In my white paper, I am to explore the ethical considerations of pharmaceutical colonialism. As described in my last post HERE, this term is when medicines that have no real medical backing are tested in sickly and underdeveloped nations (usually Africa) for profit. Specifically, I dissected the case of the Matthias Rath Foundation, and their implementation of their multivitamin AIDS medicine in South Africa. Rath’s multivitamin was less effective than the previous anti-retrovirals, but the data was messed with to support his drug. Rath also had a supreme marketing strategy, which clung onto the South African gov’t, the “anti white man” African culture, and through extreme advertising to bash the “Western” anti-retrovirals, and promote his medicine for profit.
I read a chapter out of Ben Goldacre’s Bad Science last week, which was the missing chapter that he was only recently able to publish, b/c Goldacre was being sued by Rath’s foundation. The book describes the larger problem of misconstrued medical data, and the heinous claims that are made in the pharmaceutical industry today. The bad science and purposefully misconstrued data hinders decision makers abilities in governments, heath care firms, and doctors to make quality decisions.
Upon searching through TED, I found that Goldacre had talked on the issue for TED! So the author of my chosen book last week, also has a TED talk…I smell serendipity. The link is here: Ben Goldacre: Battling Bad Science. Goldacre is witty and has a tremendous grasp on this problem. He is an epidemiologist, and describes misconstrued data as “..the single biggest ethical problem in the pharmaceutical industry”. Today, the trials and experiments that test the value of a drug are set up in a way that misrepresents the true value of that drug.
For one, Goldacre described that testing against a placebo really has no real value to doctors. Obviously, many drugs will perform better than no treatment at all, and drug companies don’t often do trials against other medications. But, he also said that there aren’t any regulations that state that you have to do more than placebo trials to legally launch a drug. So there may need to be a change in regulation, so that we can truly see a new drug’s effectiveness against previous or existing treatments. Furthermore, those who do do (haha) trials against other drugs distort evidence often times through extreme dosages. They will put their drugs performance against obscenely large and small dosages of it’s competitors. For the low dosages, the true effectiveness of the drug will not be represented. But, for high dosages, their competitors will have more side effects, which is valuable PR info that can help the new drug. There was even an example of a drug that Goldacre investigated before giving to a patient, where 76% of the information was being withheld from the public. You can find a great 2 minute clip from minute 7 to 9 where he describes this.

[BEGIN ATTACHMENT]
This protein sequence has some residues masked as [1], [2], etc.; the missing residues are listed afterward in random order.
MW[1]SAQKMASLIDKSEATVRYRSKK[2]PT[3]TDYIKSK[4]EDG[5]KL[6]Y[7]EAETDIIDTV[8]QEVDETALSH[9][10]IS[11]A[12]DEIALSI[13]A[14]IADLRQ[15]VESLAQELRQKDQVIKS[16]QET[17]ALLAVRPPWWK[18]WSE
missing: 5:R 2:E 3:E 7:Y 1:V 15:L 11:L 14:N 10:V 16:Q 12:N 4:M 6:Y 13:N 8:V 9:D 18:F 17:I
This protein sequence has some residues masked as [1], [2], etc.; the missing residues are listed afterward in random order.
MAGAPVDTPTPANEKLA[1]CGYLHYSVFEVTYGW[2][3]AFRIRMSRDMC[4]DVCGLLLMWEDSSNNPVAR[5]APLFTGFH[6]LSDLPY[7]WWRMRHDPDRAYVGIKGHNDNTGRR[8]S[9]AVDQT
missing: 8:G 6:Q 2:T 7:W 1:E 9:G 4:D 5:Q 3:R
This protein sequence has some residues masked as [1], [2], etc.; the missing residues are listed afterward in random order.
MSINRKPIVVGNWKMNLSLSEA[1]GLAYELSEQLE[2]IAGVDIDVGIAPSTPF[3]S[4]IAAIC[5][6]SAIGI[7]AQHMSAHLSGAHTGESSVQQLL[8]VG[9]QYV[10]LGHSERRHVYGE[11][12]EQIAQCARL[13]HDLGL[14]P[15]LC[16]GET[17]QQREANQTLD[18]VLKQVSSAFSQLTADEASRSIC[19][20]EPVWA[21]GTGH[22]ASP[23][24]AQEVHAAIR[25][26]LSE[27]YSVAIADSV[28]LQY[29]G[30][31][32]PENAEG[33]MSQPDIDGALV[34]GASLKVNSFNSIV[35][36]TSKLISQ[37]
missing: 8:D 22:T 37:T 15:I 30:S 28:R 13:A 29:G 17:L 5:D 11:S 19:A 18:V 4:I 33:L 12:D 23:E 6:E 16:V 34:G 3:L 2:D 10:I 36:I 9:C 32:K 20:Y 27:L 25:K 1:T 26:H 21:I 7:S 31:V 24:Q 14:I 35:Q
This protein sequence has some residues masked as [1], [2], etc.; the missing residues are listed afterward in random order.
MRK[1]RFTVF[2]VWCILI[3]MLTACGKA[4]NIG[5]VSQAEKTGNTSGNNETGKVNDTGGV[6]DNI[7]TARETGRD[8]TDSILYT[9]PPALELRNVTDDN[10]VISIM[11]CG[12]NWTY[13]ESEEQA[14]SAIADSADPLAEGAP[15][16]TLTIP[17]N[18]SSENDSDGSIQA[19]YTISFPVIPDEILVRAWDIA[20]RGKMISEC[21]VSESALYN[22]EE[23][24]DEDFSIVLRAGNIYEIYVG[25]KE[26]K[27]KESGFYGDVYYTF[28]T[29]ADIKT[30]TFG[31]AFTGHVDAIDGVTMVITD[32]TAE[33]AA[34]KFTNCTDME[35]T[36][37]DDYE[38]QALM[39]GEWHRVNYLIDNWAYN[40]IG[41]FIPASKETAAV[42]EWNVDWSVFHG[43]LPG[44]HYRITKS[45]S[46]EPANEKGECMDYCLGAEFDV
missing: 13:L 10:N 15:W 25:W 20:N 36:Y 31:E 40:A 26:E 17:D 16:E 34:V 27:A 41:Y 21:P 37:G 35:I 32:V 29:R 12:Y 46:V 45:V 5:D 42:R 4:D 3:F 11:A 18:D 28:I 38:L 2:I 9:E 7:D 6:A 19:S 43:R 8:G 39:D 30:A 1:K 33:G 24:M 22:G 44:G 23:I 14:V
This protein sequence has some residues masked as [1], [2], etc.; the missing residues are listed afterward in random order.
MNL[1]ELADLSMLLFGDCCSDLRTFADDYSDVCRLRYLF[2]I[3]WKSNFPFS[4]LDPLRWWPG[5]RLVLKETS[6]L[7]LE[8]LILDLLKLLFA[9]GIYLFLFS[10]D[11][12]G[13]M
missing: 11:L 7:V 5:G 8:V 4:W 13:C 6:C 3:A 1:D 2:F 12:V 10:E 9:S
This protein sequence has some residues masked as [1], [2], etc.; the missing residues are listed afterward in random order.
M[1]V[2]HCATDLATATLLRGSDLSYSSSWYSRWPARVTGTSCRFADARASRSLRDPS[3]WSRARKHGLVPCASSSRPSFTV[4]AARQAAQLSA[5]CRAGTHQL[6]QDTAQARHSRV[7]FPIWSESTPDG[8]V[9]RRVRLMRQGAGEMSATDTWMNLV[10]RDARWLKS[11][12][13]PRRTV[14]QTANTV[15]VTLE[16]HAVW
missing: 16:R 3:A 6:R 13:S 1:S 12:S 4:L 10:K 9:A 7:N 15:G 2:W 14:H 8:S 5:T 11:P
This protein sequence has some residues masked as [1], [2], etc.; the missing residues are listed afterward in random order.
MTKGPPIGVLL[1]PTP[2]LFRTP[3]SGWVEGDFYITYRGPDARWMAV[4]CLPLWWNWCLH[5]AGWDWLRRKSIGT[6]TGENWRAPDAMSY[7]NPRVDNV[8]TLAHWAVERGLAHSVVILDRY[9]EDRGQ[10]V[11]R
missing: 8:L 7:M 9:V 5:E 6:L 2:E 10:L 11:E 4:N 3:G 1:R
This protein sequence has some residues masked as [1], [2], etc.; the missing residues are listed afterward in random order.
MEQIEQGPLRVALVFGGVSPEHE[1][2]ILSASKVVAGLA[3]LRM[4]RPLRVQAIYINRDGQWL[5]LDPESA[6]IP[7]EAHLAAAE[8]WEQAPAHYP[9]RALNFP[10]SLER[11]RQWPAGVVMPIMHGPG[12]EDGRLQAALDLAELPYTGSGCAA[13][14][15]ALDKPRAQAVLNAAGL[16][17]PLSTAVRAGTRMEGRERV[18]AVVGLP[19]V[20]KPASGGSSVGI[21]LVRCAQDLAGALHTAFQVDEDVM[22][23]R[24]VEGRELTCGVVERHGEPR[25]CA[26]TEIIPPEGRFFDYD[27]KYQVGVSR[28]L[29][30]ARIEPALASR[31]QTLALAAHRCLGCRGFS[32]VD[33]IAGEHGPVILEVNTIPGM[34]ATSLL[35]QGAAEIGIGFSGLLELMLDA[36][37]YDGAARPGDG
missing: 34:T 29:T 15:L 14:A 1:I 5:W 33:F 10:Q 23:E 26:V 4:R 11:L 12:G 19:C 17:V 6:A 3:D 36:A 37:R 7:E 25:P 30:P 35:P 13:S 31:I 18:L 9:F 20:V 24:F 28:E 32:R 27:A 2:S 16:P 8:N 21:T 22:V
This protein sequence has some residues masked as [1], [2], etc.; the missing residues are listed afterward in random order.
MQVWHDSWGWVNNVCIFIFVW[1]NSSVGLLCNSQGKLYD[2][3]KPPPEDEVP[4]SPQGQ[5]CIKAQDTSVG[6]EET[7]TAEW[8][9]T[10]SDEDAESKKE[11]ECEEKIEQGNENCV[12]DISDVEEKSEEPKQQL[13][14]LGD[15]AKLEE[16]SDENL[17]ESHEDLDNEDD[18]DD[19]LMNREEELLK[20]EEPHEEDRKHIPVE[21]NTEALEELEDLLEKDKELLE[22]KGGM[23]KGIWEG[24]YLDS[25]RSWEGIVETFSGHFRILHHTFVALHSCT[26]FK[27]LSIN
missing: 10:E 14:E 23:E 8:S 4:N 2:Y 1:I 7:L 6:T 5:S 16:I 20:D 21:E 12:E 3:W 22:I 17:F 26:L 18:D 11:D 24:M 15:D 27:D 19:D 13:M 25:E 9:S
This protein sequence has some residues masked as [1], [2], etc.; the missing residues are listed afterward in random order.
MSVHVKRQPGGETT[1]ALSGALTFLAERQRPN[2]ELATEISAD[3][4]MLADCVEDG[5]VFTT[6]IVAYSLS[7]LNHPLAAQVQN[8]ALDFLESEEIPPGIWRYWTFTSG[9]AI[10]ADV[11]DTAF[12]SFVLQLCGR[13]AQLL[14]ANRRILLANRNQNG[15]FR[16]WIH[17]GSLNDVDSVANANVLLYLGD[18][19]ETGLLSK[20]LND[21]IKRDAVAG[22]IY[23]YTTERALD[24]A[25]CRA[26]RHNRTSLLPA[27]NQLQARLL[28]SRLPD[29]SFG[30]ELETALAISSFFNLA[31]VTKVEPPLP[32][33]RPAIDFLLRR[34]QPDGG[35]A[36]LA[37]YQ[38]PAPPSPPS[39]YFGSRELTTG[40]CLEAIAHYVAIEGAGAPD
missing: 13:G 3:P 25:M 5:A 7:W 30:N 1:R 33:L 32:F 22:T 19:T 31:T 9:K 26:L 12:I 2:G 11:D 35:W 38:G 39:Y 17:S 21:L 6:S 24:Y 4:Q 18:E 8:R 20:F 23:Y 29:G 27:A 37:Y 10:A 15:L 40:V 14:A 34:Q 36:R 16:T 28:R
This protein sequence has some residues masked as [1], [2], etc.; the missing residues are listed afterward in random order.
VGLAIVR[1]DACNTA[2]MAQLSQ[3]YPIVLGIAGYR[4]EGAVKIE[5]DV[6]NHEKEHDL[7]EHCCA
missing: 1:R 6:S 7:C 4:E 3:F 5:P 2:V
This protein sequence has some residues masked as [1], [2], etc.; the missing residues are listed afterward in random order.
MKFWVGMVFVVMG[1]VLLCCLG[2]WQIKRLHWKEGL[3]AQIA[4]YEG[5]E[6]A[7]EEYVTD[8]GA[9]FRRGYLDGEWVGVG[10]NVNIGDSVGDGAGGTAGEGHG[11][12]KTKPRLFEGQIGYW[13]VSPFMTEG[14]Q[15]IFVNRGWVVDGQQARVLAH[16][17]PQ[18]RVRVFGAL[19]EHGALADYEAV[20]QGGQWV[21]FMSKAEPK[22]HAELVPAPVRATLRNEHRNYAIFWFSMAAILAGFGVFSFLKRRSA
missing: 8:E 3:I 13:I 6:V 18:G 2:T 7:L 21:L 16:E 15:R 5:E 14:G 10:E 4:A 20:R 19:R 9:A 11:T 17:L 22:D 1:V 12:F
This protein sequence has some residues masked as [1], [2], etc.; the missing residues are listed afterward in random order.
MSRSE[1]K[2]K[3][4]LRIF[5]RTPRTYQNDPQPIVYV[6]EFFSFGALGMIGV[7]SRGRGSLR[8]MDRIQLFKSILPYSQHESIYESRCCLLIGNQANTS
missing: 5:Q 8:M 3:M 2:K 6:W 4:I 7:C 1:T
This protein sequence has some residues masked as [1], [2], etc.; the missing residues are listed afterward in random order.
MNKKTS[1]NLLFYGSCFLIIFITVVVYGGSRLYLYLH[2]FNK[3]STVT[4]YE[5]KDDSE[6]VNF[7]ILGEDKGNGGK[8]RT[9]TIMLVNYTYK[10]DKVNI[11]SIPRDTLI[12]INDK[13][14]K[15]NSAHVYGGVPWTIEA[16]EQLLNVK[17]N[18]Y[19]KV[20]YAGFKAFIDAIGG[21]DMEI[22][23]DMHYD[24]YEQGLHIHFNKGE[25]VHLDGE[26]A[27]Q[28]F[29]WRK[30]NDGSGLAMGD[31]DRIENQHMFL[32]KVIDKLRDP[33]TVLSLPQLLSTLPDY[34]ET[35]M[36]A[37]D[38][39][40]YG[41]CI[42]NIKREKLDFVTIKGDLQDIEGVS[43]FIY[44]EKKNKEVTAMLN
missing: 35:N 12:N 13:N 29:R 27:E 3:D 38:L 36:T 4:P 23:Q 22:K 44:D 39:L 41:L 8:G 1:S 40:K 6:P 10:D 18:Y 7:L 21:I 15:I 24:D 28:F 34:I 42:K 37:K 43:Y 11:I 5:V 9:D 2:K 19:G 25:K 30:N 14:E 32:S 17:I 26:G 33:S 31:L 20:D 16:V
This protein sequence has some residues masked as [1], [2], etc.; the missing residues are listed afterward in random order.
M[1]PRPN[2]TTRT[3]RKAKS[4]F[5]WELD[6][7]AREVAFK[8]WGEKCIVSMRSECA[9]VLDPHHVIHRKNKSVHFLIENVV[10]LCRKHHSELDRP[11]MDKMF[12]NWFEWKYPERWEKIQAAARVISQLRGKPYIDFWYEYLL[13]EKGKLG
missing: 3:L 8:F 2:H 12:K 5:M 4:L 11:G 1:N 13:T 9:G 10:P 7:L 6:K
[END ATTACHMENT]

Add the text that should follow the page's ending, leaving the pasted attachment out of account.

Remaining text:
This TED talk really showed me how pharmaceutical colonialism can happen. Goldacre demonstrated that along with the correct marketing strategy, these firms can make their drugs look more powerful than they actually are. Before this video, I had previously understood this as a problem that only happened in underdeveloped nations. But, it is apparent to me now that developed nations are subject to pharmaceutical colo
nialism as well. We are being duped by companies who look to make a profit off of a drug that they know isn’t as good as they are saying. I struggle with the ethical complications of these business practices. In marketing, trust is built between customer and producer when the product meets the customers’ expectations. Now, expectations for drugs are obscenely high, and what will happen when patients start to lose faith in their medicines?
There are so many claims made that we easily believe in this world. We don’t choose to investigate the research or data behind a claim, because simply that would take forever and is impossible. This is a scary thought because pharmaceutical companies almost seem to be capitalizing on this. They know that people don’t inves
I am fascinated with the issue of bad science, and the ethical, management, and societal implications for the future.tigate, so why not make bigger and bolder claims? I’m sure as a pharma company, your claims are a way that you can become competitive. What worries me is if these claims become the most important way to differentiate yourself as a pharma company. If this happens, then data will continue to be tampered with even to a bigger degree, because it is the way to gain market share.
I am interested to hear what you think. In the Rath case in South Africa, these AIDS patients weren’t getting the best medication. So, do you think that through not showing the true effectiveness of a drug, we are thus hurting a person’s chance to beat a disease, and indirectly killing them?